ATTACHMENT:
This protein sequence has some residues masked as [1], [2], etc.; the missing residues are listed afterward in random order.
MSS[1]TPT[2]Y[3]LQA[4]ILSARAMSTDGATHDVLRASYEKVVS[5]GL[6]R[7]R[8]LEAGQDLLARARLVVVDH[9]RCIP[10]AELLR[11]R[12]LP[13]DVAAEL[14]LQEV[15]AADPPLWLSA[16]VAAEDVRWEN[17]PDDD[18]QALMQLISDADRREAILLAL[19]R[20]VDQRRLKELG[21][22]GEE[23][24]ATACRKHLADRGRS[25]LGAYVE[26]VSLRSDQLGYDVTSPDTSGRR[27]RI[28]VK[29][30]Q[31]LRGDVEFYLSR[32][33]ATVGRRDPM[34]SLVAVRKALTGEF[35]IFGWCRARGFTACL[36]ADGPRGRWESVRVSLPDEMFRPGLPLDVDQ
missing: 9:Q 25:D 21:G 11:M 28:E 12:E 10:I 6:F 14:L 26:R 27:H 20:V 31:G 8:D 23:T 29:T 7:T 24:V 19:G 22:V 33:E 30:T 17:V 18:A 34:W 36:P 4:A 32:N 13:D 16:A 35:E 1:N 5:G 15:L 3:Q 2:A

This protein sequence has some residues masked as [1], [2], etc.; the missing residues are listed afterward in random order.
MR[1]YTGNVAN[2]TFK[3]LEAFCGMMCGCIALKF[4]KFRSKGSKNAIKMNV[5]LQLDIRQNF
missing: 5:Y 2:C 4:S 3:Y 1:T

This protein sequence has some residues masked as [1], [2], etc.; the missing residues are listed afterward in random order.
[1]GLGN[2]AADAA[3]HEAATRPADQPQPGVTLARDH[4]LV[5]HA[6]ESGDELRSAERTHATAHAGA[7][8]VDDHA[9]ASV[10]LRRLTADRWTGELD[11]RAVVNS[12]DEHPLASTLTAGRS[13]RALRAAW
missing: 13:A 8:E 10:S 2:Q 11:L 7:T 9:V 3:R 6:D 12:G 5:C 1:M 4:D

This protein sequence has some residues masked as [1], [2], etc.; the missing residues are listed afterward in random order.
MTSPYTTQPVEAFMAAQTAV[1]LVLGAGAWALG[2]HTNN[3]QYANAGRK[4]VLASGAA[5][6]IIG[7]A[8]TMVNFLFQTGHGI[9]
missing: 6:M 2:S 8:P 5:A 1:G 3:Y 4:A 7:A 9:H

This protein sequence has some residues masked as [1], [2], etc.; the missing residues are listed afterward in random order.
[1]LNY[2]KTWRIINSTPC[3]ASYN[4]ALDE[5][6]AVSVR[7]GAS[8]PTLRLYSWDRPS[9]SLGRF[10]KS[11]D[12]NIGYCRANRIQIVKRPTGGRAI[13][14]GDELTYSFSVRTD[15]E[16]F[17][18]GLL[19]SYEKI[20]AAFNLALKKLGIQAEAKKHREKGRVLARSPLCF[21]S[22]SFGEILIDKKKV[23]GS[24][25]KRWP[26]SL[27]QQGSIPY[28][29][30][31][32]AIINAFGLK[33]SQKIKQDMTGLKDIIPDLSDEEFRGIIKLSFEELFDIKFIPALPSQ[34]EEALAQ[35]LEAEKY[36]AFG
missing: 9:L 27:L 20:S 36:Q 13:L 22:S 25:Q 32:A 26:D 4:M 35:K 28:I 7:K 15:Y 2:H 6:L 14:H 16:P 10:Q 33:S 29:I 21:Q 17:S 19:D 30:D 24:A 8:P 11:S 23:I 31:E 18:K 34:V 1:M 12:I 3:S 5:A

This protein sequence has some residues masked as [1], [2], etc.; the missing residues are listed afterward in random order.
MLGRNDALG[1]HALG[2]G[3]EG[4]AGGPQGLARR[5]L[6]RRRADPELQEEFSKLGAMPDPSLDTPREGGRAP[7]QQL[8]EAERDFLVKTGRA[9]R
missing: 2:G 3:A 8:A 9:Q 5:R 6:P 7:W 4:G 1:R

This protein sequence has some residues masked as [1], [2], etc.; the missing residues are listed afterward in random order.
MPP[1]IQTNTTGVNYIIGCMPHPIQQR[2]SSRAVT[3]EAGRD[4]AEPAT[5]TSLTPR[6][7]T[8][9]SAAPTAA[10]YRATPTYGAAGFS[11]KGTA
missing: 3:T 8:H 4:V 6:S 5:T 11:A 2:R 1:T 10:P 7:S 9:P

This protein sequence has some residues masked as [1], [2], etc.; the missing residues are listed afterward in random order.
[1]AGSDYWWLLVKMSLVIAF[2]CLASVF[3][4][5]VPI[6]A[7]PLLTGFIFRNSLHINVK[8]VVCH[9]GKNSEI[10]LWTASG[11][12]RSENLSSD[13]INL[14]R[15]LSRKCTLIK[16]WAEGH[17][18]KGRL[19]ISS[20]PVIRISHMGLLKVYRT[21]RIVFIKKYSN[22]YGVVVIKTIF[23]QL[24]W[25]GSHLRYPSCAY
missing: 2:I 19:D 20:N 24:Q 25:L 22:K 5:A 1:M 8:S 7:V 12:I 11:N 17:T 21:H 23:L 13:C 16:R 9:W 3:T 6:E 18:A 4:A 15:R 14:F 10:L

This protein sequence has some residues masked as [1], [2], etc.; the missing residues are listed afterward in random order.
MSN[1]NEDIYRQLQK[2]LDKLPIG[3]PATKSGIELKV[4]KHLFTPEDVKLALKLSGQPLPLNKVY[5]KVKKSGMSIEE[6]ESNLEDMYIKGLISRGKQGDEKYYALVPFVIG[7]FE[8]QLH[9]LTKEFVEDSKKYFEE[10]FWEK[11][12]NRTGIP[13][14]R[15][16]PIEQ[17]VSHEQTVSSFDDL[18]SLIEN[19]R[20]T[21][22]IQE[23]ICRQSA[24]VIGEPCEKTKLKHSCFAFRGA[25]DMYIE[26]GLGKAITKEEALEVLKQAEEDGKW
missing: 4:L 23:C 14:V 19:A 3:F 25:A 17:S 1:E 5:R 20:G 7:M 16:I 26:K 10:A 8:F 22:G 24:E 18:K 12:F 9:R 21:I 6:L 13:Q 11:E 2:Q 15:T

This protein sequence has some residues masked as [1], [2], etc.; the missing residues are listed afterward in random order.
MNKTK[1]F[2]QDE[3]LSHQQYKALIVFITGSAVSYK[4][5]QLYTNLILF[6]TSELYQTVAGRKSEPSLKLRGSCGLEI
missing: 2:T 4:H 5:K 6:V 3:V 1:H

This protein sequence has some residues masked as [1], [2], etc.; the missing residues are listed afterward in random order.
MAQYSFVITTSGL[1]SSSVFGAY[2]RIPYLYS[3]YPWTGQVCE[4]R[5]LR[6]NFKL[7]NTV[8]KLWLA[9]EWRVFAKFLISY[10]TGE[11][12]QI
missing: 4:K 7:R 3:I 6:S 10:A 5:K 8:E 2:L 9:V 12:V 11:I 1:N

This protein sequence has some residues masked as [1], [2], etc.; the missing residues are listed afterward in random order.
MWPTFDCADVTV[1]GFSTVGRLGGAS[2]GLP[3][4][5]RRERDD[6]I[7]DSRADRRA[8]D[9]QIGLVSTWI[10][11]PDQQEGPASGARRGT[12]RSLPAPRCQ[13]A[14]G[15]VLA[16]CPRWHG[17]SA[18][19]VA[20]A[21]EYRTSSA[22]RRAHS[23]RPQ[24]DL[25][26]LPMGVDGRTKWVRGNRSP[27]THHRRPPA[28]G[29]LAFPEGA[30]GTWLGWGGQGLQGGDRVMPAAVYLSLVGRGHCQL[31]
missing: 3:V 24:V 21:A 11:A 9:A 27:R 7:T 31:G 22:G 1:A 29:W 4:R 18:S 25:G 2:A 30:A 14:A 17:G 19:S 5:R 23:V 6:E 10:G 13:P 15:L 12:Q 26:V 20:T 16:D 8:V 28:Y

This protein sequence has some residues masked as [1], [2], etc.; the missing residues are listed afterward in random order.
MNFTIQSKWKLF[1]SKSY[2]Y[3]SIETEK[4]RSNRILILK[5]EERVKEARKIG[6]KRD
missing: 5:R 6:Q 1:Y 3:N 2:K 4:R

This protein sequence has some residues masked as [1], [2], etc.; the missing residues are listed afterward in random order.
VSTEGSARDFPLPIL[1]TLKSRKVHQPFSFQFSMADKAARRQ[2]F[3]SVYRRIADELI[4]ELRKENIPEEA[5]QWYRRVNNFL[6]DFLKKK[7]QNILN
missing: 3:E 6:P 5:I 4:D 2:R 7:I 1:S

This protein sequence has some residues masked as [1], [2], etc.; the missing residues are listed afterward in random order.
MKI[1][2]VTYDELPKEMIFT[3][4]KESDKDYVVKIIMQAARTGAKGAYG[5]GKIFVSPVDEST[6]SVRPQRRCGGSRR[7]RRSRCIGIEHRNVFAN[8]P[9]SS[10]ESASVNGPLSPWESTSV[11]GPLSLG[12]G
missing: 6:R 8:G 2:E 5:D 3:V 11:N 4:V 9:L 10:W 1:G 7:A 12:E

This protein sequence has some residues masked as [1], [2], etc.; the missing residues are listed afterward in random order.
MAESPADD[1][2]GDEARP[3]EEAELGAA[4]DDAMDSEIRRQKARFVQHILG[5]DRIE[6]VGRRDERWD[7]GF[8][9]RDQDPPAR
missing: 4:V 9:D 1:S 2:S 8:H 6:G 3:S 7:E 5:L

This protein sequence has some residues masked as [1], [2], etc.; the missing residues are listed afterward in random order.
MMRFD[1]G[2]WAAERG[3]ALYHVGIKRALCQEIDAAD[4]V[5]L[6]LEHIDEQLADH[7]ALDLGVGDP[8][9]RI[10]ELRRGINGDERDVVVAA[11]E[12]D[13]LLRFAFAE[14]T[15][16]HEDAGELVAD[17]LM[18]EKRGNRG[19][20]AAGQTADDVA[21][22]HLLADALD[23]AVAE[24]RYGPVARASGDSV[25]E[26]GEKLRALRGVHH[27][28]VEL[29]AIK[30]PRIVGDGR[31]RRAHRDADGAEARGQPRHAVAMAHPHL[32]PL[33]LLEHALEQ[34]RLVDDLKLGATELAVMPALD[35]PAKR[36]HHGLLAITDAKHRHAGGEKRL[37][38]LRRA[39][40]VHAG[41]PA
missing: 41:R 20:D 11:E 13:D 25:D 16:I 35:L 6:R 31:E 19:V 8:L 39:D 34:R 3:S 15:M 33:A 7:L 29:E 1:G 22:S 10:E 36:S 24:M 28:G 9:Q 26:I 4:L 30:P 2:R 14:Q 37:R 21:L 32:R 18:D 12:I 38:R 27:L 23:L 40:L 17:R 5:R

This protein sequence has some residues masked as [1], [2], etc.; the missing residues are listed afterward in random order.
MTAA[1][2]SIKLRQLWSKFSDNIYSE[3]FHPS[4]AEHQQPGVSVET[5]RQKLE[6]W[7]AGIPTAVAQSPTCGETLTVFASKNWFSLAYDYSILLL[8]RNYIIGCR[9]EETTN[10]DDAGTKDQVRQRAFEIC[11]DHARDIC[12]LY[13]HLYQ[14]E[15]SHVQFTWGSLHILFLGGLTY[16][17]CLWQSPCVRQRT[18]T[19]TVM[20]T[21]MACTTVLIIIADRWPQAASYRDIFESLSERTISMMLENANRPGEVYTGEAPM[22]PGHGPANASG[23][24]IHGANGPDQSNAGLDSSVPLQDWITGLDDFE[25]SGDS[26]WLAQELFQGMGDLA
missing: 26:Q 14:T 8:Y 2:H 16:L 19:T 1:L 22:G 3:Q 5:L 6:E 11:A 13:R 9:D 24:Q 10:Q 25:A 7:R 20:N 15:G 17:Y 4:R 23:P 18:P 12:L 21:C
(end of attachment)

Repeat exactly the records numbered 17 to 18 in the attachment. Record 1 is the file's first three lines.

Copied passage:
This protein sequence has some residues masked as [1], [2], etc.; the missing residues are listed afterward in random order.
MMRFD[1]G[2]WAAERG[3]ALYHVGIKRALCQEIDAAD[4]V[5]L[6]LEHIDEQLADH[7]ALDLGVGDP[8][9]RI[10]ELRRGINGDERDVVVAA[11]E[12]D[13]LLRFAFAE[14]T[15][16]HEDAGELVAD[17]LM[18]EKRGNRG[19][20]AAGQTADDVA[21][22]HLLADALD[23]AVAE[24]RYGPVARASGDSV[25]E[26]GEKLRALRGVHH[27][28]VEL[29]AIK[30]PRIVGDGR[31]RRAHRDADGAEARGQPRHAVAMAHPHL[32]PL[33]LLEHALEQ[34]RLVDDLKLGATELAVMPALD[35]PAKR[36]HHGLLAITDAKHRHAGGEKRL[37][38]LRRA[39][40]VHAG[41]PA
missing: 41:R 20:D 11:E 13:D 25:D 16:I 35:L 6:R 31:E 19:V 8:L 39:D 34:R 3:S 15:M 33:A 7:L 29:E 1:G 22:S 10:E 36:S 24:M 28:G 9:Q 26:I 4:L 30:P 2:R 14:Q 37:R 21:L 32:R 18:D 12:I 38:R 27:L 23:L 40:L 17:R 5:R

This protein sequence has some residues masked as [1], [2], etc.; the missing residues are listed afterward in random order.
MTAA[1][2]SIKLRQLWSKFSDNIYSE[3]FHPS[4]AEHQQPGVSVET[5]RQKLE[6]W[7]AGIPTAVAQSPTCGETLTVFASKNWFSLAYDYSILLL[8]RNYIIGCR[9]EETTN[10]DDAGTKDQVRQRAFEIC[11]DHARDIC[12]LY[13]HLYQ[14]E[15]SHVQFTWGSLHILFLGGLTY[16][17]CLWQSPCVRQRT[18]T[19]TVM[20]T[21]MACTTVLIIIADRWPQAASYRDIFESLSERTISMMLENANRPGEVYTGEAPM[22]PGHGPANASG[23][24]IHGANGPDQSNAGLDSSVPLQDWITGLDDFE[25]SGDS[26]WLAQELFQGMGDLA
missing: 26:Q 14:T 8:Y 2:H 16:L 19:T 1:L 22:G 3:Q 5:L 6:E 11:A 13:R 9:D 24:Q 10:Q 25:A 7:R 20:N 15:G 17:Y 4:R 23:P 18:P 12:L 21:C